Apr 2, 2022 - Politics & Policy

Lynchings: An untold piece of Asian American history

Photo of a person holding a sign that says "Asian people, the sampler platter of racism"
People hold signs during a Nationwide Day of Action rally against anti-Asian violence in the Flushing neighborhood in the Queens borough of New York on March 27, 2021. Photo: Emaz/VIEWpress via Getty Images

As the nation enacts a new historic anti-lynching bill into law, experts say there needs to be increased attention on a dark and largely untold piece of Asian American history: lynchings that terrorized communities.

The big picture: Under the new law, which comes after over 200 failed attempts to codify federal anti-lynching legislation, a crime could be prosecuted as a lynching when a conspiracy to commit a hate crime results in death or serious bodily injury. Some of the first anti-Asian crimes that could fall under this definition were recorded in the 1800s at the height of white economic anxiety.

  • An 1871 massacre wiped out 10% of the Chinese community in Los Angeles. It was one of the most brutal mass lynchings in U.S. history.
  • These riots were part of a massive campaign across the U.S. now known as the Driving Out, which saw mobs regularly attack Chinese immigrants.

Rep. Ted Lieu (D-Calif.), who co-sponsored the anti-lynching bill and is a member of the Congressional Asian Pacific American Caucus, told Axios he himself didn't know about the 1871 massacre until he helped prepare the COVID-19 Hate Crimes Act two years ago. "It was never taught to me and it's not talked about to most people," he said.

  • The Asian American experience can't be compared to the Black experience, but "we absolutely have to tell the full truth of our country, both the good and the bad," he noted. "That is how we make our country stronger."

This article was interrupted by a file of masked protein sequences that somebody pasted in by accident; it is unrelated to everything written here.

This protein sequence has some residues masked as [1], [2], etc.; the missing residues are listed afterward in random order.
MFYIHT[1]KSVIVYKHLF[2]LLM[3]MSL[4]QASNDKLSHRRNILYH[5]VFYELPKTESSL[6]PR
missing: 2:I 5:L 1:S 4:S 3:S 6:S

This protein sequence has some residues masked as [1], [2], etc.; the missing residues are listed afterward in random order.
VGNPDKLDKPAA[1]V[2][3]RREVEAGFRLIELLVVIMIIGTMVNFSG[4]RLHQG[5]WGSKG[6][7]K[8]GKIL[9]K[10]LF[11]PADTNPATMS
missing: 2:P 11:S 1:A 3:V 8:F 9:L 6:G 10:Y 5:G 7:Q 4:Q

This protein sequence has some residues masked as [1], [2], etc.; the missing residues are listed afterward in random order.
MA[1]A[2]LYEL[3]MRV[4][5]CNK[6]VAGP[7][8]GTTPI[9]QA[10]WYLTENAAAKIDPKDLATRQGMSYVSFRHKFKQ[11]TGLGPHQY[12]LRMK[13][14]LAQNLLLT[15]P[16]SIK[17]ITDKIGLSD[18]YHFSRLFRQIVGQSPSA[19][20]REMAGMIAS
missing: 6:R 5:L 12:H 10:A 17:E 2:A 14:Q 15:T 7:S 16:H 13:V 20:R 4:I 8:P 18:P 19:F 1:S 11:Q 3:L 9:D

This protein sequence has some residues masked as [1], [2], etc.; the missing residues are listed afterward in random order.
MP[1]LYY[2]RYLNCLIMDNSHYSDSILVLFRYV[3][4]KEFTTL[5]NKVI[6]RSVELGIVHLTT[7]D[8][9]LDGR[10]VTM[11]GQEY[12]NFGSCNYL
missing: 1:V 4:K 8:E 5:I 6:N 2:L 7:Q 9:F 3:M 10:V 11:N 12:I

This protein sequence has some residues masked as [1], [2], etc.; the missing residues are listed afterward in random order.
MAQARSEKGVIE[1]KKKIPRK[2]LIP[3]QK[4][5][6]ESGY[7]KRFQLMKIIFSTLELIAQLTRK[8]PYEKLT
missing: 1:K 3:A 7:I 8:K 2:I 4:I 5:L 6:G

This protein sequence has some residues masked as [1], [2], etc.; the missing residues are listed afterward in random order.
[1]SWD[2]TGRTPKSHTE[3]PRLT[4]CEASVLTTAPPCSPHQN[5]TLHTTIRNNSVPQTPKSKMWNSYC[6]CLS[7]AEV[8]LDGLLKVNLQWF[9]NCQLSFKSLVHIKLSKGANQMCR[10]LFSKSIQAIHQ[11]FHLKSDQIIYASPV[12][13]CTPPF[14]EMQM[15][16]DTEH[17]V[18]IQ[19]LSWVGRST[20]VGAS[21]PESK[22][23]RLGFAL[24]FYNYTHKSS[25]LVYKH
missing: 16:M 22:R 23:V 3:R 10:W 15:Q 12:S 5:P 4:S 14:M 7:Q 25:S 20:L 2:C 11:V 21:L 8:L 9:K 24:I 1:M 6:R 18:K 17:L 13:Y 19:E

• The U.S. must educate people on how lynching was used to "demand subordination" not just among Black Americans but also other racialized groups, according to Catherine Ceniza Choy, author of the forthcoming book "Asian American Histories of the United States."

Context: The model minority stereotype has long rendered invisible Asian Americans’ history of marginalization. The rise in anti-Asian violence during the pandemic — and the Atlanta mass shootings in particular — brought new awareness.

  • COVID-19 is a new disease, "but the theme of violence perpetrated against Asian Americans who are degraded as un-American and as less human ... has a much longer history," Choy told Axios.

During the 1871 massacre, a mob of roughly 500 white and Hispanic men tore through Chinatown with hatchets in hand. They dropped firebrands into homes and set residential neighborhoods ablaze.

  • The mob lynched at least 17 to 20 Chinese people that day. Many were hanged after they were already dead and mutilated.

In 1885, a similar act of arson in Wyoming killed 28 Chinese miners, many of their bodies left mangled and decomposed.

Cartoon showing two white men nailing a caricatured Chinese man between two plans that read "anti-Chinese"
Illustration of James Garfield and Winfield S. Hancock nailing a Chinese man between two "Anti-Chinese" boards, published in Puck Magazine on July 14, 1880. Photo: Glasshouse Vintage/Universal History Archive/Universal Images Group via Getty Images

In 1907 in Washington state, Indian migrant workers became the target of mob beatings that successfully forced the entire South Asian population out of Bellingham within 10 days.

Between 1929 and 1930, anti-Filipino riots broke out along the West Coast as white people felt threatened by growing interracial relations.

What they're saying: These are only the tip of the iceberg when it comes to historic examples of anti-Asian violence, according to Choy.

  • "What distinguishes lynching as a form of violence is that it is precisely done in a way to make the violence public and to instill fear in the community," Choy noted. Perpetrators largely went unpunished.
  • A lot of it was effective, Princeton historian Beth Lew-Williams told the podcast "The Takeaway" last year. "I study how groups expelled large numbers of Chinese immigrants out of more than 165 communities across the American West. These expulsions erased that history."
  • The law can "make a powerful statement about that particular form of violence … especially if the relational histories accompany it," Choy said.
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